“Chinese bosses complain to me that African workers, compared to Chinese workers, are very slow. In Angola, the Africans used to say to me, you have to get used to Angola time. They told me that my timetables for projects were totally impossible. I told them they were not. There’s a Chinese company which constructed a giant tower block in less than two years in the centre of Luanda. It is next door to a building for the Angolan government under construction for 10 years and which still isn’t finished. In China that tall building would have been finished even quicker,” says Wang.
Meng Mei, meanwhile, has felt the frustration first-hand. “It can be very hard to understand how Chinese run projects,” she says. “In many cases I find it hard to understand why Chinese investors in Africa can ignore risks in the field of business in which they operate.
“For example, for two-and-a-half years I worked on a project for one major Chinese company in Africa. It was for a company’s intranet. I regularly filed reports explaining what the project would need to succeed. I repeatedly stressed the importance of a constant electricity supply. It’s a basic thing.
“Finally, when the project was about to finish, I said: ‘So we are ready to go?’ and only then did they say that they could not guarantee 24-hour electricity supply. I was told it was a local infrastructure problem and the boss of the company told me to just ‘fix it’.
“I was very frustrated. I explained that I am an IT professional, not an engineer, and that it would take major government co-operation to fix that kind of problem. They just hadn’t factored it in at all,” she says.
Meanwhile, many small Chinese businesses, who are used to a focused, authoritarian and unchanging government at home, find the behaviour of some African officials perplexing. “They always think that government officials can and will solve everything. It may be the case in China, but in Africa just because one official says yes, it does not stop another official from saying no. In this way projects and business deals get blocked and stalled. Our political systems are very, very different,” says Mahamat.
“I think the biggest challenge for Chinese firms is their lack of experience and understanding of African business. Because of this very few Chinese companies work with African partners. Their approach to business is so different,” he adds.
“In Africa, a businessman will say: ‘I have some land, come and look at it and we can talk about what you want’. The Chinese want to know who owns what, the value, the cash flows and so on. It’s not the same approach for Africans,” Mahamat explains.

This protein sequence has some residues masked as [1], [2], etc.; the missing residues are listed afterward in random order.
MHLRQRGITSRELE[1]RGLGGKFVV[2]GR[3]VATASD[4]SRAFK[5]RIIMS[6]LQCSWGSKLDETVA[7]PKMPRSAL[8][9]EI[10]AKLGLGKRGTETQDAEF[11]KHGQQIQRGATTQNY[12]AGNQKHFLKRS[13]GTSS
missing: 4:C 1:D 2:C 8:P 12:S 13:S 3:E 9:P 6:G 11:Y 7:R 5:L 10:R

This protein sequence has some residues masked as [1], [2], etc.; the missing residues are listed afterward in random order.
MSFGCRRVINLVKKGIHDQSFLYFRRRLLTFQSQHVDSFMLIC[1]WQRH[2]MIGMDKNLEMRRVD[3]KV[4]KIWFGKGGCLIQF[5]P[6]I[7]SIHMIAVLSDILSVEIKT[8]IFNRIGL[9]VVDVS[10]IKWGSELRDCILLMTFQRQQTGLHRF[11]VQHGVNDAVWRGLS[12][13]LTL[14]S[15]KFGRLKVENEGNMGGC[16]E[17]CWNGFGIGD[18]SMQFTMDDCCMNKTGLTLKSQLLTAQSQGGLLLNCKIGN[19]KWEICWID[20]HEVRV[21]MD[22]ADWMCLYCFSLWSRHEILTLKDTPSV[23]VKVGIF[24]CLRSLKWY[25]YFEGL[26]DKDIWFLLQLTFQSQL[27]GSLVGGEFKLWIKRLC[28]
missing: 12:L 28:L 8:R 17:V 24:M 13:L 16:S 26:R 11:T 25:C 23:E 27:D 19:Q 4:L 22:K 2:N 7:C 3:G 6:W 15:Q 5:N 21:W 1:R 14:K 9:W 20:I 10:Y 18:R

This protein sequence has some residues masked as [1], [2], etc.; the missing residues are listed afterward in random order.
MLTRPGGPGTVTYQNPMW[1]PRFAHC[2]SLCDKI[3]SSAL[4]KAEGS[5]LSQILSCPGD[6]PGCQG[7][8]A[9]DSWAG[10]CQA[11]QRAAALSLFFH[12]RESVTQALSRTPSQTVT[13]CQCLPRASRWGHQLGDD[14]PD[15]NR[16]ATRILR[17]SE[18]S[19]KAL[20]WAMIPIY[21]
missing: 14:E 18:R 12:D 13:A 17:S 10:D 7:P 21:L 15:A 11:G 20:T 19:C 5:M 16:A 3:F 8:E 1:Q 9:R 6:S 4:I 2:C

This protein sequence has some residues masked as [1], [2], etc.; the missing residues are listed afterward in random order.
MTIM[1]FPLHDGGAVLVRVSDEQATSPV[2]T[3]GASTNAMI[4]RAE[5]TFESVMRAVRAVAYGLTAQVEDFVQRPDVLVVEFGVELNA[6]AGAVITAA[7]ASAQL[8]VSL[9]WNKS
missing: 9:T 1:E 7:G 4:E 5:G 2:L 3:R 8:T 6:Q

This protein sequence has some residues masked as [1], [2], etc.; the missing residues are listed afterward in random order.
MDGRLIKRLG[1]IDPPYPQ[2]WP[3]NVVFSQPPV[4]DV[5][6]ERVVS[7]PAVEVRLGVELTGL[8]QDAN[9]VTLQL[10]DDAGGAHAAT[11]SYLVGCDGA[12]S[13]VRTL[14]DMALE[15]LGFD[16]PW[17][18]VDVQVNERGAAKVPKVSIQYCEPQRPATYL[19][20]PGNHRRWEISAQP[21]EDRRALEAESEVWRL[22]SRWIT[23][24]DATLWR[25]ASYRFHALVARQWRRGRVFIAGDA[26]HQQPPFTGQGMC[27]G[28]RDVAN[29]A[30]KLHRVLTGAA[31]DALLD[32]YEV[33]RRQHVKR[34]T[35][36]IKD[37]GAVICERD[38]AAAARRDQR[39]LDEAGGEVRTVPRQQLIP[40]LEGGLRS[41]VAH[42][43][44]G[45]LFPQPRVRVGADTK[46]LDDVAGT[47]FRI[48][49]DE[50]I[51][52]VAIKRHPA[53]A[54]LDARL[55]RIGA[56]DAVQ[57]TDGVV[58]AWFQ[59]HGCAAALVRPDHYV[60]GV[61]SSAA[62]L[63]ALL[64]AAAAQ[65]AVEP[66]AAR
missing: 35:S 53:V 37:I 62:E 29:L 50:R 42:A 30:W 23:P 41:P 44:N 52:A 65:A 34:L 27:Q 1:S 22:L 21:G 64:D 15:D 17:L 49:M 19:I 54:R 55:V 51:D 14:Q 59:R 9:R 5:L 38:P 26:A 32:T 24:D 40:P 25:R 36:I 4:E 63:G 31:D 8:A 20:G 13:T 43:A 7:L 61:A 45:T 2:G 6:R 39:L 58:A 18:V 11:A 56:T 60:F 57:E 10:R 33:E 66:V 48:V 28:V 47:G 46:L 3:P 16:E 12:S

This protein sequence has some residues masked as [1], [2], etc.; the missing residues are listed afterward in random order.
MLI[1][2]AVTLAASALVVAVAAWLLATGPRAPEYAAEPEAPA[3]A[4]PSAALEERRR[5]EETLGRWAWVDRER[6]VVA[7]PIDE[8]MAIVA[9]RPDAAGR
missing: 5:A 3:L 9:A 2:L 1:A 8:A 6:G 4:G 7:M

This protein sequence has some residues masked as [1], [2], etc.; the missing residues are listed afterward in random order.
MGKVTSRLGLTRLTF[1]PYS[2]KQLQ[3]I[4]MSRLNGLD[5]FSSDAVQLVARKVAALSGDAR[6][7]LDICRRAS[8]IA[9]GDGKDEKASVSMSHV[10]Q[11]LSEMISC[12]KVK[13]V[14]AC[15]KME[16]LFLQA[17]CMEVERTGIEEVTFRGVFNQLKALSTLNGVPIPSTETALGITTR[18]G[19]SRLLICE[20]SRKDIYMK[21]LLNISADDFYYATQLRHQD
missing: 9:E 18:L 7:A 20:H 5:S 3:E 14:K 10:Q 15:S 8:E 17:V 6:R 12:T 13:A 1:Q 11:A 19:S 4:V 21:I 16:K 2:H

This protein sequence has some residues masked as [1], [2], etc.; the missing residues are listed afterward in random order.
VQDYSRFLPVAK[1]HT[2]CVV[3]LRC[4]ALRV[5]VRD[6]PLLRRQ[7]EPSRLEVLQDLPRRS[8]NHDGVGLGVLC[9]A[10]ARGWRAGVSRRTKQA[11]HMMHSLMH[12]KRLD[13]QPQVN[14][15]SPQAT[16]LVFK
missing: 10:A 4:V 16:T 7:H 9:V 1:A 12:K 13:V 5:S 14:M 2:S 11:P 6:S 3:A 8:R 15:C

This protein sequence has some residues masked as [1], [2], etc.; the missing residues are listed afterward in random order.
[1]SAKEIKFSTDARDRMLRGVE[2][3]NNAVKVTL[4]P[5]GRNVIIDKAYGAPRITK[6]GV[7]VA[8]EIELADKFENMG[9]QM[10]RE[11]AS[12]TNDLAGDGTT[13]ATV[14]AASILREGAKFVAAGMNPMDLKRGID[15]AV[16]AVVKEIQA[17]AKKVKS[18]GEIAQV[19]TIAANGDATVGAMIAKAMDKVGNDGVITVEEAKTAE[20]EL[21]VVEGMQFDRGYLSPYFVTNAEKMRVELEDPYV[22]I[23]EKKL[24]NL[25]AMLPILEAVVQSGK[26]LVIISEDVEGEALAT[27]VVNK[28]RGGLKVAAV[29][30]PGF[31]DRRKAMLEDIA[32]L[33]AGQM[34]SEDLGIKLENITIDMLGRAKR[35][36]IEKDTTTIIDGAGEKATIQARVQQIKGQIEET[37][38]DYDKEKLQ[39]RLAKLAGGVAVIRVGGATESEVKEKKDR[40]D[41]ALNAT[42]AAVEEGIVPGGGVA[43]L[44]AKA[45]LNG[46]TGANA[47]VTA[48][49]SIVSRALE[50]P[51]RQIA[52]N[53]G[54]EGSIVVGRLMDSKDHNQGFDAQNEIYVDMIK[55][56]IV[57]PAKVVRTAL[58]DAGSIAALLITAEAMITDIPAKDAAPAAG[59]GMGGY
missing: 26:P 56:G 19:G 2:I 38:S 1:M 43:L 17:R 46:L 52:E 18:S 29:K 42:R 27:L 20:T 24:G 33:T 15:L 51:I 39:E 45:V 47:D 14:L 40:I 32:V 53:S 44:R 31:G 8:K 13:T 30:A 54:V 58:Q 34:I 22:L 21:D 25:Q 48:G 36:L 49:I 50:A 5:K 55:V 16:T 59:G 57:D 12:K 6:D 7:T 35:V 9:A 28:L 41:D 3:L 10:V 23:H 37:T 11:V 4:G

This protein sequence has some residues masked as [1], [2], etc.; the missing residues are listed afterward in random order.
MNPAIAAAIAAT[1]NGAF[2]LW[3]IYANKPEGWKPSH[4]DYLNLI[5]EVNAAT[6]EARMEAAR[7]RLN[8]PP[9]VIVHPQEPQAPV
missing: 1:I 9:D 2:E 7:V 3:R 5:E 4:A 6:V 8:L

Gu, who interviewed more than a hundred companies and officials across Ghana, Nigeria and Madagascar to write a report on private Chinese businesses, identifies another stumbling block that is feeding tensions. “There are weak links between Chinese firms and local African firms,” she says, arguing that this has had an impact on the extent of the technology and skills transfer between the two sides.
The question of whether Chinese firms are in Africa merely for their own profit, like their colonial predecessors, or whether they are also willing to be involved in the continent’s development will determine whether other countries follow Namibia’s lead and close their doors too.
Reflecting the anxiety felt by the Chinese side over its reputation, Beijing has ordered Chinese embassies and companies to forge greater links with local communities. At last year’s Forum on Africa-China Cooperation, China committed billions of dollars of low-cost loans and support for African SMEs, as well as pledging funding for 30 hospitals, 30 malaria treatment centres and 50 China-Africa friendship schools.
These gestures should ensure that the Chinese can continue to snap up vast reserves of Africa’s natural resources, and they should encourage African communities to look more fondly on the Chinese small businesses in their midst.
But whether the small businesses are doing enough to forge stronger links with African businesses and communities remains to be seen. There is little coordination or wider strategy among them to highlight the positive benefits they bring. And there has been little recognition from African governments that the arrival of Chinese entrepreneurs could, with the right policies, and by encouraging investment in the right industries, revitalise their economies. “African governments, along with the African Union and civil society, need to establish a constructive policy framework to ensure foreign investment makes a positive contribution to society,” says Gu.
While Chinese firms may be profiting handsomely in Africa, it is difficult to see much movement along such a two-way street until they have laid deeper roots.
By Tessa Thorniley
Thorniley is a freelance business and travel writer based in Shanghai.
This article appears courtesy of http://www.danwei.org.
Photo: Riping Ouyang (R), a Chinese investor, watches as a local worker stacks bags of seeds in a sesame factory in Senegal’s capital Dakar February 11, 2009. Chinese companies are lining up to invest in African agriculture, but governments like Senegal must do more to limit the risks for investors, Ouyang, a veteran Chinese investor with over 20 years experience in African agriculture, said. REUTERS/Normand Blouin